The small, uninhabited and uninhabited rocky island is located a thousand kilometers from the North Pole, halfway between Greenland – an autonomous Danish territory – and a Canadian island: since 1973 it has been disputed between the two countries, which eventually shared it.
For half a century, Canada and Denmark fought over a rocky, uninhabited and inhospitable island in the Arctic.So small – 1.2 square kilometers – that it’s hard to even spot it on maps. Hans Island is located a thousand kilometers from the North Pole, in the Kennedy Channel, a sea passage that forms part of the Nares Strait and lies between the northern tip of Greenland, an autonomous Danish territory, and the Canadian island of Ellesmere. No plants and animals, In Ottawa and Copenhagen only the long struggling stones and ice – and not always in a polite way, writes The Washington Post – Because the sovereign on the island, exactly 18 kilometers from both coasts, gets the right to navigate the channel, which does not freeze for a few days of the year, but which is increasing due to climate change. Related submarine rights. Apart from the presence of many glaciers in the canal, it is impossible to extract natural resources – gas or oil. He explained that it would be a very expensive oil The New York Times Arctic expert Michael Byers. If we had drilled that deep for 10 years, we would have lost the battle against climate change.
Despite this, the challenge between the two countries continued for a long time, with continuous blows exchanged. It all started in 1973When Danish and Canadian diplomats traversed the Arctic’s maritime boundaries through the island: not finding an agreement, They decided to leave the matter unresolved, will multiply in a few years. Versions differ—they sometimes assign the first mover to one country, sometimes to another—but the most authoritative one prefers it. The crisis was caused by Canada, which sparked the Whiskey or Flag War, Hans plants a red and white with a maple leaf on the island and leaves behind a bottle of Canadian whiskey. The Greenland minister in Copenhagen responded with his own flag, a bottle of aquavit — a Scandinavian brandy — and a letter welcoming the Danish island. You start from there A silent and ironic war, fought mostly with flags and alcohol – they were sent back to their respective countries or drunk – but also for advertising on Google. Episodes occurred in 1988, 1995, 2002, 2003 and 2004.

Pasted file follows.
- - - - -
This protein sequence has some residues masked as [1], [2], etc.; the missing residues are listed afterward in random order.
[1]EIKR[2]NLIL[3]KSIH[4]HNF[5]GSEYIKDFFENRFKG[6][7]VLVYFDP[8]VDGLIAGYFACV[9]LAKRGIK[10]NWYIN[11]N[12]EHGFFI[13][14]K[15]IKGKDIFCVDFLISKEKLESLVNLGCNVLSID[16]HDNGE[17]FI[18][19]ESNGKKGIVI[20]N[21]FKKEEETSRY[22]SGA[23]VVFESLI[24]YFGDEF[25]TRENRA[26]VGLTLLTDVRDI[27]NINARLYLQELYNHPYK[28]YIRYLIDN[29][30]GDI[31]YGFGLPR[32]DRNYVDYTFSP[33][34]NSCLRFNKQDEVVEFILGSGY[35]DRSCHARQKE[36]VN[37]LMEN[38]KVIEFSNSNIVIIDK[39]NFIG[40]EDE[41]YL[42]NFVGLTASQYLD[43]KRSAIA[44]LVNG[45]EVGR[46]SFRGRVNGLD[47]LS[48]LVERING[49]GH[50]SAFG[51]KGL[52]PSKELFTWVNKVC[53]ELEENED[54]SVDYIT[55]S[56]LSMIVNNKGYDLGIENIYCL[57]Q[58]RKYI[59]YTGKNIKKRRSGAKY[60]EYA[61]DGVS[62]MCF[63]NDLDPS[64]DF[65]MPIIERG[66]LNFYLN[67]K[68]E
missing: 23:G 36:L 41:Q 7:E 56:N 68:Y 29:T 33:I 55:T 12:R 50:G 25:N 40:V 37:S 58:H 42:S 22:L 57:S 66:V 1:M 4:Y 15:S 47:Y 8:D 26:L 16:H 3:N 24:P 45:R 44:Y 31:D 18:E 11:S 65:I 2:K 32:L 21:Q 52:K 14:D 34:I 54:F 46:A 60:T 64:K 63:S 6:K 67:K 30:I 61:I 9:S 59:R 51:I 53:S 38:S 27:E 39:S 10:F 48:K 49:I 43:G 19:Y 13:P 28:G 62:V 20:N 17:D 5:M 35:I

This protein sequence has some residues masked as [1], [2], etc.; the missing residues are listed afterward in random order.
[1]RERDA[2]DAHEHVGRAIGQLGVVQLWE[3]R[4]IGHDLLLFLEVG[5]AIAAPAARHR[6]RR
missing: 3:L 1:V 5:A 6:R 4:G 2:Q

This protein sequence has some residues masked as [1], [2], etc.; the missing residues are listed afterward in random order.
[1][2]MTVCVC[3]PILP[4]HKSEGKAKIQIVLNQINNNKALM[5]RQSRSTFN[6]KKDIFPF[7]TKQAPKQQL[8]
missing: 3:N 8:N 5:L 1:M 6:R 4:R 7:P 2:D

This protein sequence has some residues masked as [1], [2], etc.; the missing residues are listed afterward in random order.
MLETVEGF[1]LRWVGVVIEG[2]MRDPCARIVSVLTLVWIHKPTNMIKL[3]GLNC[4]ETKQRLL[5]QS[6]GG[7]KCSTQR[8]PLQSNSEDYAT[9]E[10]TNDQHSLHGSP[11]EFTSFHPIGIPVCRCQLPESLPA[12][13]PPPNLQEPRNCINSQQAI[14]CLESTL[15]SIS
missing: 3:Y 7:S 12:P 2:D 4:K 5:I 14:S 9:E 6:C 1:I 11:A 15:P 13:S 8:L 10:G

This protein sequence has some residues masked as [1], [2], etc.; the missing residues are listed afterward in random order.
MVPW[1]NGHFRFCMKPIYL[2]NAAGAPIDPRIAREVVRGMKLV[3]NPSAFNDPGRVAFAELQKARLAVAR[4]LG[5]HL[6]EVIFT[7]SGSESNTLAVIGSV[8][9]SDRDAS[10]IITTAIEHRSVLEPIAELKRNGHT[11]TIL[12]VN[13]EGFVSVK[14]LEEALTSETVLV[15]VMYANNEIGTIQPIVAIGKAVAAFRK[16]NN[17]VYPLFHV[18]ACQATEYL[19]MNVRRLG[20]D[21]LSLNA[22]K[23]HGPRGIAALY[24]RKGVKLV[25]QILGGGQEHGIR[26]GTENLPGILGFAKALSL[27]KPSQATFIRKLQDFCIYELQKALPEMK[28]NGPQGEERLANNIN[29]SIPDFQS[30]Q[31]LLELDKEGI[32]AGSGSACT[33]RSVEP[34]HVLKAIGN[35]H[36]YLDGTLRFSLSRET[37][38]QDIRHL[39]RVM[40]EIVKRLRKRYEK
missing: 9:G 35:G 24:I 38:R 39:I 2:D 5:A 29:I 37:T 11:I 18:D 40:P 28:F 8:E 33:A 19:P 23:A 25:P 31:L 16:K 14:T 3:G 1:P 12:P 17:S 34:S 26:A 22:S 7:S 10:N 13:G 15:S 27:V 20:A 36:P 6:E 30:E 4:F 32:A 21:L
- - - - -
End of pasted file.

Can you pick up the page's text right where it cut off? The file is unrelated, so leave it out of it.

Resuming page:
Then, in 2005, then A walk on the island by Canadian Defense Minister Bill Graham This angered the Danish government, and the two rivals decided to start a peace process. Now, 17 years later, Canada and Denmark have finally reached an agreement — 26 foreign ministers have served in the past, and interested parties laughed — to close what Canadian Foreign Minister Mlanie Joly defined. The friendliest of all wars: 60% of Hans Island would go to Denmark, while the rest of Canada would gain a small kilometer of land border with Europe. The deal must now be voted on by both parliaments, but An encouraging sign at this time of great international tension. “While we are here, we are witnessing major violations of international law in other parts of the world,” Danish Foreign Minister Jeppe Kofod said, with a clear reference to the invasion of Ukraine. Before finally exchanging a bottle with the other party. Instead, we showed that even protracted international disputes can be resolved peacefully, respecting the rules.
June 15, 2022 (Alternate June 15, 2022 | 17:25)
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